Thursday afternoon the Iowa Senate adopted Senate Joint Resolution 9 on a bipartisan 38 to 10 vote. The resolution, sponsored by State Senator Charles Schneider (R-West Des Moines) and co-sponsored by the entire Senate Republican caucus, is a constitutional amendment that would add a state general fund expenditure limitation to the Iowa Constitution.

Watch Schneider give closing comments to end debate on the Senate floor over the amendment:

The state spending limitation, should this pass, for a state fiscal year (July 1 – June 30) would be the lesser amount of these two figures:

  1. 99 percent of the adjusted revenue estimate for the following fiscal year for the general fund.
  2. 104 percent of the current fiscal year net revenue estimate for the general fund.

The Governor would be required to use the limitation in the preparation and approval of the budget. The Legislature would be required to use that amount in the budgeting process as well. The resolution language also provides for what happens to that limitation when a new tax is proposed or a tax is cut.

  • If a new revenue source is proposed, the budget revenue projection used for that new revenue source for the period beginning on the effective date of the new revenue source and ending in the fiscal year in which that source is included in the adjusted revenue estimate or the net revenue estimate, as applicable, shall be ninety-five percent of the amount remaining after subtracting estimated refunds payable from the projected revenue from that source.
  • If a revenue decrease is proposed, the projection for the revenue source used for that revenue decrease for the period  beginning on the effective date of the revenue decrease and ending in the fiscal year in which that decrease is included in the adjusted revenue estimate or the net revenue estimate, as applicable, shall be one hundred percent of the amount of the projected revenue decrease from that source.

The state general fund expenditure limitation calculation shall not include federal funds, donations, constitutionally dedicated money and money from the state retirement system.

In order for the Constitutional Amendment to pass, the House will need to approve this resolution during the current General Assembly. The resolution in the same form will then need to pass the Senate and House during the next General Assembly. The Secretary of State will then publicize the language of the amendment for three months and then Iowans can vote to ratify the amendment or not.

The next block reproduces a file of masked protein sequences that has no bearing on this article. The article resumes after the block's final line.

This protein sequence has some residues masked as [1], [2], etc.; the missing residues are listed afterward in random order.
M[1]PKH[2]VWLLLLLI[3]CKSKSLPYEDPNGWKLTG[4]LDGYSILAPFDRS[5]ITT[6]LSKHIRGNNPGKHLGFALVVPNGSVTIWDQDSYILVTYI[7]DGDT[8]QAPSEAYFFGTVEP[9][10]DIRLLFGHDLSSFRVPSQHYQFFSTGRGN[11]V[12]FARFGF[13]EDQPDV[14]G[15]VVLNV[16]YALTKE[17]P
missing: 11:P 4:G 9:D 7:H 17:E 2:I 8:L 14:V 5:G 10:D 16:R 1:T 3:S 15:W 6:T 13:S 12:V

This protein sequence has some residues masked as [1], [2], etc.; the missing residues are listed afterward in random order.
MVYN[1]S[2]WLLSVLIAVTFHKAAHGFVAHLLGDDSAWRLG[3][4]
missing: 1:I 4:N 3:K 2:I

“I am excited the Iowa Senate passed Senate Joint Resolution 9 – a proposed Constitutional Amendment which would ensure responsible budgeting in the state of Iowa for years to come,” State Senator Jack Whitver (R-Ankeny), President of the Iowa Senate, said in a released statement.

“Today was an important first step toward long-term fiscal responsibility. SJR 9 caps the growth of spending. It also bars the Legislature from skirting the 99 percent limit currently in Iowa law and eliminates the surplus from being calculated in the expenditure limit,” he added.

Voting against the amendment were State Senators Joe Bolkcom (D-Iowa City), William Dotzler (D-Waterloo), Robert Dvorsky (D-Coralville), Wally E. Horn (D-Cedar Rapids),  Robert Hogg (D-Cedar Rapids), Pam Jochum (D-Dubuque), Matt McCoy (D-Des Moines), Janet Petersen (D-Des Moines), Herman Quirmbach (D-Ames), and Rich Taylor (D-Mt. Pleasant).

Voting for the amendment were State Senators State Senators Chaz Allen (D-Newton), Bill Anderson (R-Pierson), Jerry Behn (R-Boone) Tony Bisignano (D-Des Moines), Nate Boulton (D-Des Moines), Tod Bowman (D-Makoqueta), Michael Breitbach (R-Strawberry Point), Waylon Brown (R-St. Ansgar), Jake Chapman (R-Adel), Mark Chelgren (R-Ottumwa), Mark Costello (R-Imogene), Jeff Danielson (D-Cedar Falls), Dan Dawson (R-Council Bluffs), Bill Dix (R-Shell Rock), Jeff Elder (R-State Center), Randy Feenstra (R-Hull), Julian Garrett (R-Indianola), Thomas Greene (R-Burlington), Dennis Guth (R-Klemme), Rita Hart (D-Wheatland), Craig Johnson (R-Independence), David Johnson (I-Oychedan), Tim Kapucian (R-Keystone), Kevin Kinney (D-Oxford), Tim Kraayenbrink (R-Ft. Dodge), Mark Lofgren (R-Muscatine), Jim Lykam (D-Davenport), Liz Mathis (D-Cedar Rapids), Amanda Ragan (D-Mason City), Ken Rozenboom (R-Oskaloosa), Charles Schneider (R-West Des Moines), Jason Schultz (R-Schleswig), Mark Segebart (R-Vail), Tom Shipley (R-Nodaway), Amy Sinclair (R-Allerton), Roby Smith (R-Davenport), Jack Whitver (R-Ankeny), and Brad Zaun (R-Urbandale).

State Senators Rick Bertrand (R-Sioux City) and Dan Zumbach (R-Ryan) were absent.

Get CT In Your Inbox!

Don't miss a single update.

You May Also Like

University of Iowa Ordered to Allow Christian Student Group Back on Campus

Business Leaders in Christ (BLinC), who sued the University of Iowa after they were kicked off campus last fall for requiring their leaders to agree with their statement of faith, claimed a victory in federal district court.

The National Rifle Association: When One Issue Advocacy Becomes Idiotic

The National Rifle Association endorsed incumbent Governor Chet Culver yesterday I had…

Lange Proposes Debate Compromise with Braley

INDEPENDENCE, IA — In the spirit of bipartisanship, U.S. congressional candidate Ben…

Iowa Senate Democrats Push Nanny State Agenda

Iowa Senate Democrats are trying to advance three bills that would move Iowa toward being a nanny state with more government control.